Nikon Learn & Explore

Eye Contact: The Art and Craft of the Wildlife Portrait

Gillian Overholser photo of a fox in the woods

© Gillian Overholser

Driving to a restaurant near her home, Gillian spotted this fox across a rocky field. There was no choice: it was a stop-the-car moment. Z 9, NIKKOR Z 100-400mm f/4.5-5.6 VR S, Z Teleconverter TC-1.4x, 1/250 second, f/10, ISO 800, aperture-priority exposure, highlight-weighted metering.

Our talk with Gillian Overholser began with the fox photograph, so that’s where we’ll start. 

Truth is, we’ve seen lots of fox photos, but this one was something special. Lighting, gesture, background, attitude—the photograph had it all. Then we found out it had even more. 

“There’s a story, too,” Gillian said when we praised the picture. For sure, there was, and she tells it best.

“I’m on a date, we’re driving to a restaurant, and I see a fox in a field across the road. I say, ‘You gotta stop—there’s a fox,’ and then I’m going across this meadow. There are rocks, I’m in high heels and I’m thinking I’m gonna break an ankle, but I keep going. The fox kinda scoots to where you see it in the picture, and then it proceeds to lie down—you’re seeing it sort of half down, half up. It was calm—I didn’t have to get too close, I had the 100-400mm on the camera—and it’s just kinda checking me out. The light was tricky—it was dappled, and that can be bad, so I was really surprised at what I got. It was all the Z 9—an awesome camera—and it was just one of those moments.”

On a date, with her Z 9 and 100-400mm lens right there with her? “I take it everywhere,” Gillian says. Well, sure, that’s what you do when you’re passionate about your photography and your camera’s awesome.

Gillian Overholser photo of a puffin in mid air over a cliff

© Gillian Overholser

Puffins can fly, but Gillian says this one was into flapping, not flight. “Because this was taken with the Z 9, I have 60 photographs of the flap sequence,” she says, “and this is the one that made me laugh—maybe because it’s a cheerful, puffy puffin.” Z 9, NIKKOR Z 70-200mm f/2.8 VR S, 1/6400 second, f/2.8, ISO 64, aperture-priority exposure, highlight-weighted metering. 

A Closer Look  

The fox photo should have been the immediate tip-off, but in fact it took a while to pin down what was so compelling about so many of Gillian’s wildlife photographs, but we finally got it: she doesn’t take wildlife photographs. What she does is make carefully considered environmental portraits of wildlife, portraits in which it often looks as though her subjects are posing for her and each detail is essential to the story.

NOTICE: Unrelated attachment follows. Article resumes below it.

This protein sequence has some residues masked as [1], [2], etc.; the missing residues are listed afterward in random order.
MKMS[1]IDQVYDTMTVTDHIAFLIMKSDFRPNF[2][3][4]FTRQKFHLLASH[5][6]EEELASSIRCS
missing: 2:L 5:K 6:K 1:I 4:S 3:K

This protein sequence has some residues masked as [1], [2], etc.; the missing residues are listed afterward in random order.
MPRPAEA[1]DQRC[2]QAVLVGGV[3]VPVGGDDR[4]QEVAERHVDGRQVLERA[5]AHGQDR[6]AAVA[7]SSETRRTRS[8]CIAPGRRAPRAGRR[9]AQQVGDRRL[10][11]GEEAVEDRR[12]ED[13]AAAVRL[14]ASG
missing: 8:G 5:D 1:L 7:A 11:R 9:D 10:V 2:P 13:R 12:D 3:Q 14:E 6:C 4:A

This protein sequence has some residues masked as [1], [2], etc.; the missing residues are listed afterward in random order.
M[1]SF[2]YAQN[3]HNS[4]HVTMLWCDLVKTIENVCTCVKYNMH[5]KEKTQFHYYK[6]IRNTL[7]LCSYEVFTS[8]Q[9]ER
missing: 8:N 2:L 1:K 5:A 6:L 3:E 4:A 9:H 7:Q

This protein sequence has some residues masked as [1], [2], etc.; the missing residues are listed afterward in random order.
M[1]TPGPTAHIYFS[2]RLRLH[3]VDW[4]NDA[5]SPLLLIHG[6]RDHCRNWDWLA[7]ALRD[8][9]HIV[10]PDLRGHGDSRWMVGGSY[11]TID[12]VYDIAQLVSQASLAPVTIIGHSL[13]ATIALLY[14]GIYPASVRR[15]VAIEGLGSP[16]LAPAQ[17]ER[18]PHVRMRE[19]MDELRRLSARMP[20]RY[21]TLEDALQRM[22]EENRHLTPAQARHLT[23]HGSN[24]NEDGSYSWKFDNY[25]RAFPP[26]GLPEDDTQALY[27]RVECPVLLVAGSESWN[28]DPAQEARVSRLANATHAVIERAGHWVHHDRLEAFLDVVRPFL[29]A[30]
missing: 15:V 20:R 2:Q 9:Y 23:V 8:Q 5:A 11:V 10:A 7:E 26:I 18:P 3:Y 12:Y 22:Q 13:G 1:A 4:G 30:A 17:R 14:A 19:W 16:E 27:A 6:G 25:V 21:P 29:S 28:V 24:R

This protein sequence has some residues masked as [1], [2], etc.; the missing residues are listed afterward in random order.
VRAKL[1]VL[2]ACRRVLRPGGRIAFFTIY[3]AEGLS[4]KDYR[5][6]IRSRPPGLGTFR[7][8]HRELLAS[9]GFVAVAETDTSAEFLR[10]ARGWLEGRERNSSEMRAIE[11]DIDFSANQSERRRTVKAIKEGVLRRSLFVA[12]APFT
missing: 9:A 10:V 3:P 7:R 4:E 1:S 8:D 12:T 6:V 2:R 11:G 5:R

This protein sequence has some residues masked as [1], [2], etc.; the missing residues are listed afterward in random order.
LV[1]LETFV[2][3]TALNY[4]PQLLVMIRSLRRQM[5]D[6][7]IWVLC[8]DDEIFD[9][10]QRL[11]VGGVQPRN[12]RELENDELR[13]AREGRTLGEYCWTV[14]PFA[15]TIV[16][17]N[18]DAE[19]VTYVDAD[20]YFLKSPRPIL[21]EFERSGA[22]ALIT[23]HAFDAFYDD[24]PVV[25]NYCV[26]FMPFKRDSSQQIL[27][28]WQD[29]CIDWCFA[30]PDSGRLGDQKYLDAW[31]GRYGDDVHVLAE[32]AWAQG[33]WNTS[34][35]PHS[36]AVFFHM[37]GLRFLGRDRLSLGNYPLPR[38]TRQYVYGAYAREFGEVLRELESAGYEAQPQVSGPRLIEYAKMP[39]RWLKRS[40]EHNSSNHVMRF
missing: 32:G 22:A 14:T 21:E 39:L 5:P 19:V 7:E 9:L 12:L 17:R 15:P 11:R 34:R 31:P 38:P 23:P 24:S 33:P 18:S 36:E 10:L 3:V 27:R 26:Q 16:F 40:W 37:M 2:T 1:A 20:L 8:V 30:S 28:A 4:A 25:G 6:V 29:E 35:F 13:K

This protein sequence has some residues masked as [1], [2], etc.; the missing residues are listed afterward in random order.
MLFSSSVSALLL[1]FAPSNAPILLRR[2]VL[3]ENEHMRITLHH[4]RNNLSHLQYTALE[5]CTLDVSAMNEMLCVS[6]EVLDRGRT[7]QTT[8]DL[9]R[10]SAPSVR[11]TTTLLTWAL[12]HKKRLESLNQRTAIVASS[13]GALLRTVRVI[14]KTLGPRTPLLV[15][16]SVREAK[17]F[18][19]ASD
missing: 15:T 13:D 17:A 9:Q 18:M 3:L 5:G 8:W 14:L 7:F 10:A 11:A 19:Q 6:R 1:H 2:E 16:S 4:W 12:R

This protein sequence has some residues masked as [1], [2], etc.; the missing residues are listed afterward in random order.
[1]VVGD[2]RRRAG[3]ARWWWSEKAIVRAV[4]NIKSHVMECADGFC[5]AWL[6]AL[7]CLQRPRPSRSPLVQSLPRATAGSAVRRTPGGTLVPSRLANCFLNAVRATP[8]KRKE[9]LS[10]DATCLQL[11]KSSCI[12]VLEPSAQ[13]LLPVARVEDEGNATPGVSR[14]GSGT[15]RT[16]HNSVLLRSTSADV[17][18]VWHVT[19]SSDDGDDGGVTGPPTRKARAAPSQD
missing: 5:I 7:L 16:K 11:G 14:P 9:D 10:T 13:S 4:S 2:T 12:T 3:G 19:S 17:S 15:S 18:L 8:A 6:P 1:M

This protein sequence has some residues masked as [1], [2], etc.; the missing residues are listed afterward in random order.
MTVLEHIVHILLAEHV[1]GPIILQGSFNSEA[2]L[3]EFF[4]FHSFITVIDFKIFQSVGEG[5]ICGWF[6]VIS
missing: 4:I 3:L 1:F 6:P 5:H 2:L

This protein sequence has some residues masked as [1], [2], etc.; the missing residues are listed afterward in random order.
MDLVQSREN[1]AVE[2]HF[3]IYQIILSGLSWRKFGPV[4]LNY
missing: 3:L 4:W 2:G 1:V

There are a couple of reasons for that. “At one time I was working creating photo-realistic, sepia-tone chalk on art-paper portraits of children,” she says. “They were miniatures, three or four inches square, and I was such a perfectionist I would spend hours getting every single detail absolutely perfect. That very tight, close look at all the small details is both a blessing and a curse, and it’s not a choice—it’s my temperament, and I think it's evident in my photographs.” 

Gillian Overholser photo of a piping plover and the legs of its chicks (their bodies are hidding among the parent's feathers)

© Gillian Overholser

“If the two babies this piping plover was protecting were brand new, they would be completely obscured under the belly, but here you can see little tails and the legs, so it’s a bit of a camouflage fail.” Z 9, NIKKOR Z 800mm f/6.3 VR S, 1/4000 second, f/8, ISO 2800, aperture-priority exposure, highlight-weighted metering. 

Gillian Overholser photo of two giraffes with their necks crossed

© Gillian Overholser

“They did stand like this for a bit of time, and other giraffes were around, so it might be their standard ‘on guard’ practice, taking advantage of their height to keep watch for predators.” Z 9, NIKKOR Z 800mm f/6.3 VR S, 1/320 second, f/11, ISO 4000, aperture-priority exposure, highlight-weighted metering. 

Then there’s the essential element of a portrait. “I love eye contact,” she says, “and in wildlife photography that’s what thrills me the most—that, and the sense that I can pass that contact, that communication, on to the viewer.”

Along with the art—framing, composition, judgment of decisive moments, details to include, those to leave out—what we were also seeing in Gillian’s photographs was the craft that came from her decisions about the use of the incredible technology built into the camera.

“The camera’s absolutely important,” she says, “but you’re in charge; you have to decide what you want and how to get it.” Upon saying that, she quickly adds that her decisions aren’t hard and fast rules. “My overall feeling is that once you understand your gear and the basic principles, there is no right or wrong way to do it; there’s just what works for you. And even then it’s important to keep trying things, to keep experimenting.”

Gillian Overholser photo of a lioness in tall grass

© Gillian Overholser